Her Majesty, the Snoop


Getting audited by the IRS is rarely anyone's spot of tea – unless, of course, you're the auditor. But at least our IRS plays fair and uses your actual return to decide whether to audit you. Across the pond, that’s not always the case at Her Majesty's Revenue and Customs Service.

Here in the former colonies, the IRS uses statistical analysis as their primary enforcement strategy. Every return gets a super-secret score called a Discriminant Information Function, or DIF, to look for oddities or discrepancies in your tax return. The higher your DIF, the more potential the IRS sees for bringing in additional taxes in an audit. Generally, small businesses organized as sole proprietorships face the greatest chance of audit – as high as 4% or more – because they have the greatest opportunity to underreport income and overstate deductions.

But back in the old country, HMRC is getting a little more aggressive. They're not just looking at tax returns – they've just announced a new program to use credit checks to find suspected tax cheats. The plan is to cross-check details of the income people report on their return against their actual spending in order to identify those at risk of both legal and illegal tax avoidance. Officials have just finished a pilot program involving 20,000 people and expect to expand it to as many as two million. Blimey!

The program sounds straightforward enough. Let's say you operate a pub in a small town somewhere outside London. You report £20,000 in income, but your credit file shows you spending closer to £30,000. Now the tax authorities have reason to believe you're not reporting all those pints of Boddingtons you've served – and they have actual evidence to make their case.

The problem, of course, comes when the program finds stashes of suspicious but legitimate assets. Let's say you're Robert Crawley, the 6th Earl of Grantham. Your own family money, which dated back to the Wars of the Roses, is long since gone. So you marry an American heiress. You make a genteel living managing Downton Abbey and occasionally sitting in Parliament. But if HMRC reviews your credit file, they're likely to find spending way out of line with your stated income! You can explain it, of course, as part of your wife Cora's inheritance. But who wants to have to explain that sort of thing to the tax man, even if you are paying your fair share?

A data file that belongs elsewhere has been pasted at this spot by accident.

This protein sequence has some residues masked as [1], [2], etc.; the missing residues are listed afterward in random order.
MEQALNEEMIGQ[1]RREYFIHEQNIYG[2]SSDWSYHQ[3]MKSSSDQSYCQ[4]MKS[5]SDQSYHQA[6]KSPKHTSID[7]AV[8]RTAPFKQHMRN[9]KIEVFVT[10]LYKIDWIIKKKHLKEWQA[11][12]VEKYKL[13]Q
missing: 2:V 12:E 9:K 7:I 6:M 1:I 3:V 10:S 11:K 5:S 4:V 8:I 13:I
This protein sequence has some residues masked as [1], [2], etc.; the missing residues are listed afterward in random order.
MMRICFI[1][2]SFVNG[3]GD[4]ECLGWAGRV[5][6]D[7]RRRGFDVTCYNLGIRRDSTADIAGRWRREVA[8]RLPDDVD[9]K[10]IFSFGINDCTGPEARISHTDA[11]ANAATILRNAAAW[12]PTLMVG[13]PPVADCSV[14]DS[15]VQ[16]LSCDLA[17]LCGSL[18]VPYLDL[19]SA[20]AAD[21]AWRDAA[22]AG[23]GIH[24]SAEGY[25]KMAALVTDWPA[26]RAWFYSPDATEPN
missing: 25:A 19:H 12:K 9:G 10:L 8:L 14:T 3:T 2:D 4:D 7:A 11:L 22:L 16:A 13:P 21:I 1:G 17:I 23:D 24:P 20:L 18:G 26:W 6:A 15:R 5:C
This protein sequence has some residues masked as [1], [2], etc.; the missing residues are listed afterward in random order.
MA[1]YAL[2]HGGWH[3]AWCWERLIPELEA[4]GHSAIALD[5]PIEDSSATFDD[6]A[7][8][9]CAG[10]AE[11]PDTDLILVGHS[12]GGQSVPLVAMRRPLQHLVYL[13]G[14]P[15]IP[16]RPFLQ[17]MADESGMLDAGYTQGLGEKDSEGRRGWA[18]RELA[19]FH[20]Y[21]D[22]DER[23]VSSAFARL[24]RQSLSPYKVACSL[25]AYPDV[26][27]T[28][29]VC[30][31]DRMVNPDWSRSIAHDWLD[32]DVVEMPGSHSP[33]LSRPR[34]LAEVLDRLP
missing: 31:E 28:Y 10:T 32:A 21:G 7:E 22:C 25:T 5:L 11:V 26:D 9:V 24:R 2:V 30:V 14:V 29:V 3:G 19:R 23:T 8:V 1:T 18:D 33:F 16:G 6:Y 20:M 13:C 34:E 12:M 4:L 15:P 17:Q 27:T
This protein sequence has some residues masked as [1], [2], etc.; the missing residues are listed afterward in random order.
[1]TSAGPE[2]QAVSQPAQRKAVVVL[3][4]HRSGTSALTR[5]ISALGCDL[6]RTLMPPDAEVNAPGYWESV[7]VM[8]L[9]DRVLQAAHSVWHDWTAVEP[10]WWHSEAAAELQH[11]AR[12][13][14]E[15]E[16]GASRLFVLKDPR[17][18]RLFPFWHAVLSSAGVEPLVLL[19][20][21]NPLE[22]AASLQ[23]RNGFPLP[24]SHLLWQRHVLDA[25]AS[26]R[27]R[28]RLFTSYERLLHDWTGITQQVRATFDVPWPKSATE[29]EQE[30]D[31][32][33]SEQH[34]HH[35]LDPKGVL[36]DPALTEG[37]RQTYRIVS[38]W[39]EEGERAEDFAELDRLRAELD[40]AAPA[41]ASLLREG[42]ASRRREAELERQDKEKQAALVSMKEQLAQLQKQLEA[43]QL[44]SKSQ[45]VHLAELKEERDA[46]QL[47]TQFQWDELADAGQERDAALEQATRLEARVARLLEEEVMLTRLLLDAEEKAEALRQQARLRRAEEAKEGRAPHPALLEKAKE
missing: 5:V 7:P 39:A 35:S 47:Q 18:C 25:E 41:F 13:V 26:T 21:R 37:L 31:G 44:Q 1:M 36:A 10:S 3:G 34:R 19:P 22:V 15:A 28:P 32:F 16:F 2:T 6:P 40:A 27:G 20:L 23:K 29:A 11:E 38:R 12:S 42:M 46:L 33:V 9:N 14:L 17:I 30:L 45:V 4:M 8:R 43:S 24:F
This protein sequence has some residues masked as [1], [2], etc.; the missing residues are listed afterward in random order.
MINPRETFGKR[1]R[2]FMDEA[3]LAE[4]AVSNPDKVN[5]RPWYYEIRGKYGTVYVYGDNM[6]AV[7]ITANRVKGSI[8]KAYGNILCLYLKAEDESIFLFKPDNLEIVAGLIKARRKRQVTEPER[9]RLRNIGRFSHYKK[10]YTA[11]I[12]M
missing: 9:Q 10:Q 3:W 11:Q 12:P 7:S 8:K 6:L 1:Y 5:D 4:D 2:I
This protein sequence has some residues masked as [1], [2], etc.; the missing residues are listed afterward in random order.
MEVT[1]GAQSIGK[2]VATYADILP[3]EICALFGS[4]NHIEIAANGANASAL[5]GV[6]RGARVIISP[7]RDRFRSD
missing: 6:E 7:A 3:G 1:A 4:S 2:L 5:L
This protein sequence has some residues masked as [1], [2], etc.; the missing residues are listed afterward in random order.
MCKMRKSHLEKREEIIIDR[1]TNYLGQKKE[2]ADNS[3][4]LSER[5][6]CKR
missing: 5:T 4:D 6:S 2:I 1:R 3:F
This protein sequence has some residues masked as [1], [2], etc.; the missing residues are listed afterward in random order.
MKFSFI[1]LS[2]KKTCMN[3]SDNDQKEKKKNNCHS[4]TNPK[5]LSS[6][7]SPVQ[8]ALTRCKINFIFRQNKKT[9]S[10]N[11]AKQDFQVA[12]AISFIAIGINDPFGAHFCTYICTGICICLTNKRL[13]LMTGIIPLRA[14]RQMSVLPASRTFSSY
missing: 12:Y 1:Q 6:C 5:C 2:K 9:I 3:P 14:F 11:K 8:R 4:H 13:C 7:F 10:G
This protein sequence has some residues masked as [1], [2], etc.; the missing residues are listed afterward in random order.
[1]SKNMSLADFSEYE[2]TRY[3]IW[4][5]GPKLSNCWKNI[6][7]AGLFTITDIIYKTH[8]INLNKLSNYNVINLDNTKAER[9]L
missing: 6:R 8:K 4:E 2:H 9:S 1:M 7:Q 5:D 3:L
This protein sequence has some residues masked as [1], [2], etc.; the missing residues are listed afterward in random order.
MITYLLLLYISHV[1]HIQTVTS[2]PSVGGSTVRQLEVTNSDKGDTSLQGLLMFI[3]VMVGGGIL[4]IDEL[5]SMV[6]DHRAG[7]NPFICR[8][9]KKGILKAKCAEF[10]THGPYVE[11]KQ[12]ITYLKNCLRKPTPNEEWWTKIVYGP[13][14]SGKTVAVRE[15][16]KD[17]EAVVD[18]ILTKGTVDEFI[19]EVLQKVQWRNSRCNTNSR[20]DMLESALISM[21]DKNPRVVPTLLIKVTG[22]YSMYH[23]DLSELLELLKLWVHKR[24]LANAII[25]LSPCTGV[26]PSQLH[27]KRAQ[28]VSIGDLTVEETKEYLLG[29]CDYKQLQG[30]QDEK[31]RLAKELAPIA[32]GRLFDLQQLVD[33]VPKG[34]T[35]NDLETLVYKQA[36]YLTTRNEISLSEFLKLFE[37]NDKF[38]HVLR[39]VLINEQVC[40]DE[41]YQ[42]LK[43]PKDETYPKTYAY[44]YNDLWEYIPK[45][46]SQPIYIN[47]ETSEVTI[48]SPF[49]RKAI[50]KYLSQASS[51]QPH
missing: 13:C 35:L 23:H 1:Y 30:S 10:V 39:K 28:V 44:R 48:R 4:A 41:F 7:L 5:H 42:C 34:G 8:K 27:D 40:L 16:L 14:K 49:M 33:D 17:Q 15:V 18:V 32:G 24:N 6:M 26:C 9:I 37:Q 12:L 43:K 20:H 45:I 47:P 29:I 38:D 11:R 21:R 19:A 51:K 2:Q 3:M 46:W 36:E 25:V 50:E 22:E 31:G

Of course, the program also raises enormous privacy concerns. It's fashionable to say that in today's internet age, privacy is a relic of the past. But it's also hard to see a program like that flying here in the United States, at least not without howls of protest.

Since the IRS is still relying on DIF to do the heavy lifting, it’s important to make sure you prepare your return correctly – and strategically. Tax planning is not just about paying the least amount of taxes at the time you file. It’s also about finding ways to minimize your risks of being audited. For more information about how the IRS selects taxpayers for audits, head to our Quick Tips.